17th Sep2018

‘Death Kiss’ Review

by Phil Wheat

Stars: Robert Kovacs, Daniel Baldwin, Richard Tyson, Eva Hamilton, Stormi Maya | Written and Directed by Rene Perez

DEATH-KISS-poster

As if having one of his films, Playing With Dolls, released in the UK as Leatherface wasn’t bad enough (though not his decision but rather the UK distributors), Rene Perez has gone all out with his latest movie, in “homaging” other exploitation films – in this case Charles Bronson and Death Wish – with Death Kiss. Perez’s latest film features Charles Bronson doppelganger Robert Bronzi (here billed as Robert Kovacs), who previously appeared in another Rene Perez film From Hell to the Wild West, as a vigilante with a mysterious past who goes to a crime-infested city and takes the law into his own hands, trying to rid the city of crime whilst at the same time protecting a young mother and her child.

Death Kiss lays out its cards from the get-go, even before the title-card has rolled: this film looks, feels and sounds like its stepped out of another era – complete with synth score, a radio shock-jock denouncing his city (how long has it been since you saw one of those in the movies?) and a hero the says little but whose actions, and by actions I mean killing people(!), speak louder than any words could.

Whilst at first glance Death Kiss could be misconstrued as parody of the Bronson-starring series, it is much more than just a cheap throwback to the late 70s/early 80s vigilante films. It is instead  a note-perfect pastiche of a genre, and a franchise, who’s own remake actually seems like a cookie-cutter sacchrine parody in comparison. There’s a brutality in this movie, and not just in our protagonists actions, that is reflected in the look of the film – loosing the Hollywood gloss which Bruce Willis’ film had in spades and reflecting the dark, gritty storyline perfectly.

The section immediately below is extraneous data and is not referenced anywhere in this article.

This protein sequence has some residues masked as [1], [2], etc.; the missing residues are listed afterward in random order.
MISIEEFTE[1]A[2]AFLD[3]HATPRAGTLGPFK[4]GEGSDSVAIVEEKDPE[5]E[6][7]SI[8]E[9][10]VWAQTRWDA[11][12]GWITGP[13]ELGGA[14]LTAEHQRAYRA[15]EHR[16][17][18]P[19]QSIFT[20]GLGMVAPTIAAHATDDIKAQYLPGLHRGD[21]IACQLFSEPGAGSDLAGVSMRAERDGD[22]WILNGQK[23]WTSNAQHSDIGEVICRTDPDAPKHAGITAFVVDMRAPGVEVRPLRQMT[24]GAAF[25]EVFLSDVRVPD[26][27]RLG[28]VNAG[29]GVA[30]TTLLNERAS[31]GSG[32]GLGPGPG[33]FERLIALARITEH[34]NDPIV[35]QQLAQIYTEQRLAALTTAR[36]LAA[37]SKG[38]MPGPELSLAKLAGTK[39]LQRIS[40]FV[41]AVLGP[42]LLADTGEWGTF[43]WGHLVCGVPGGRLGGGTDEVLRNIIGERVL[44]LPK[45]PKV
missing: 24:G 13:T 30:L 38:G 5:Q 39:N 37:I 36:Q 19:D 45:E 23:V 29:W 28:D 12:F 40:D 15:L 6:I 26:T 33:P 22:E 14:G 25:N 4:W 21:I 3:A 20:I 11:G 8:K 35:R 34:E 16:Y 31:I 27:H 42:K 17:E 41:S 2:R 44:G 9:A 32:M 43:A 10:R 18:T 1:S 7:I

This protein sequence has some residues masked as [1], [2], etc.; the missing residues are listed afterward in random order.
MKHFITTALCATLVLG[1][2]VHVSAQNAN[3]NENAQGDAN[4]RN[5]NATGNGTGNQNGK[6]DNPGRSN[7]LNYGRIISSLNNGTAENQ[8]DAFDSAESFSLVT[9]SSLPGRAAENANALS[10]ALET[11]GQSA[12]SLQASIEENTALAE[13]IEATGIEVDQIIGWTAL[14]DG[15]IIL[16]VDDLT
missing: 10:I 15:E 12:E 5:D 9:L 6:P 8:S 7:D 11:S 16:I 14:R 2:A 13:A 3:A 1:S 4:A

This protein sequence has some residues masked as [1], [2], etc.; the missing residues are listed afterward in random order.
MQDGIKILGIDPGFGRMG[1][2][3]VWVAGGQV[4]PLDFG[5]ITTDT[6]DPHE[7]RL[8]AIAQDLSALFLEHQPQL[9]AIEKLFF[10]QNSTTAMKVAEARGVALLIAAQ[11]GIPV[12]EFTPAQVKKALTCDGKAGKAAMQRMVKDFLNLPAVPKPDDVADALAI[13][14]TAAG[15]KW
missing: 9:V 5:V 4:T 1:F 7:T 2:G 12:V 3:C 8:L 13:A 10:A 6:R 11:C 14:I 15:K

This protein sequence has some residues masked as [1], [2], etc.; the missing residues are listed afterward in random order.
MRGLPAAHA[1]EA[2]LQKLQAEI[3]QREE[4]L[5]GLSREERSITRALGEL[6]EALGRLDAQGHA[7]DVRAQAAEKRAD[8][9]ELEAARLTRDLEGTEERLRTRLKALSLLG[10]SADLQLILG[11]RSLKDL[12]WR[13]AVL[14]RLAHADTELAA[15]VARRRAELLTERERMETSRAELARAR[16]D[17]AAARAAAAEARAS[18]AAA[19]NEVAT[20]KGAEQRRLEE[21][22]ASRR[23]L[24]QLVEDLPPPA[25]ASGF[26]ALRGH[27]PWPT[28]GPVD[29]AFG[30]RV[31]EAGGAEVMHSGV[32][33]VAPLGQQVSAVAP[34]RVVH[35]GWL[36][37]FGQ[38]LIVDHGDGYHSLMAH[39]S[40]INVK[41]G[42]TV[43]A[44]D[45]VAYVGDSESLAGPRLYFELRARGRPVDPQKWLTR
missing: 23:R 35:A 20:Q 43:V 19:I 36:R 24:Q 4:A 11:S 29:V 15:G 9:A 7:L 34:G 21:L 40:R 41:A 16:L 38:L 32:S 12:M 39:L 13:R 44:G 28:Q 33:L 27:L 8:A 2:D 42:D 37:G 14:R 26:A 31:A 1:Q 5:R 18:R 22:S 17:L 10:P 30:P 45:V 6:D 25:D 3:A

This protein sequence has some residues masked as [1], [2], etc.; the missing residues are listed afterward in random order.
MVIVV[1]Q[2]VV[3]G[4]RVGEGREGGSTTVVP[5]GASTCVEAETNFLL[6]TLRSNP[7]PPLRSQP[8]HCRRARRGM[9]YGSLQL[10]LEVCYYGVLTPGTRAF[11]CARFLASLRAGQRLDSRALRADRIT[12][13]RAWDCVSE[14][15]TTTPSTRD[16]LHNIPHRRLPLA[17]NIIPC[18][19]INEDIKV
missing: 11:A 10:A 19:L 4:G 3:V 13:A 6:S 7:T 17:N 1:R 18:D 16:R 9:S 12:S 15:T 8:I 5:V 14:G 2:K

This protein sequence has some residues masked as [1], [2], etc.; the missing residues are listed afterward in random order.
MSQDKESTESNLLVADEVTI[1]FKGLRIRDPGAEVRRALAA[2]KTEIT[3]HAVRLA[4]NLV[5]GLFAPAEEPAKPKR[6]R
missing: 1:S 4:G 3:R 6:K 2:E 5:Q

Surprisingly, Perez’s film also picks up right where the original Death Wish film left off in terms of political and social commentary – social commentary which you’d expect, these days, would not apply. But it does. The same degradation of societal values, the same concerns of the citizens: a lack of faith in the police, the feeling like everything is spiralling out of control, the same things that applied to the mean streets Charles Bronson’s Paul Kersey walked apply to society today. Nothing’s changed. And Death Kiss reflects that entirely – if society hasn’t changed then why should the movies?

Whilst I enjoyed Perez’s film immensely what let’s Death Kiss down is the seeming lack of connection between our protagonist and his victims, with no real reason for his vigilantism – but then that wasn’t that REALLY the case in the latter Death Wish films? Well, that was when the filmmakers weren’t completely reaching for reasons to have their vigilante hits the streets again! But that’s a small gripe for a film that succeeds where Eil Roth’s remake failed.

In terms of storytelling, Death Kiss is very much like Death Wish 3 and the two sequels that followed, with Robert Kovacs sombre killer mirroring the Rambo-esque actions of Bronson’s character in the Cannon Fims era: playing hero rather than playing vigilante; and its all the better for it. Those Cannon-era Death Wish films were crowd pleasers (and not critic pleasers) and that’s exactly what Perez has made in Death Kiss – a crowd pleaser that fans of Death Wish, and vigilante films in general, will really love. I did.

Easily Rene Perez’s best movie, so far, Death Kiss comes to digital/VOD on October 2nd, with a DVD to follow on December 4th, courtesy of Uncork’d Entertainment.

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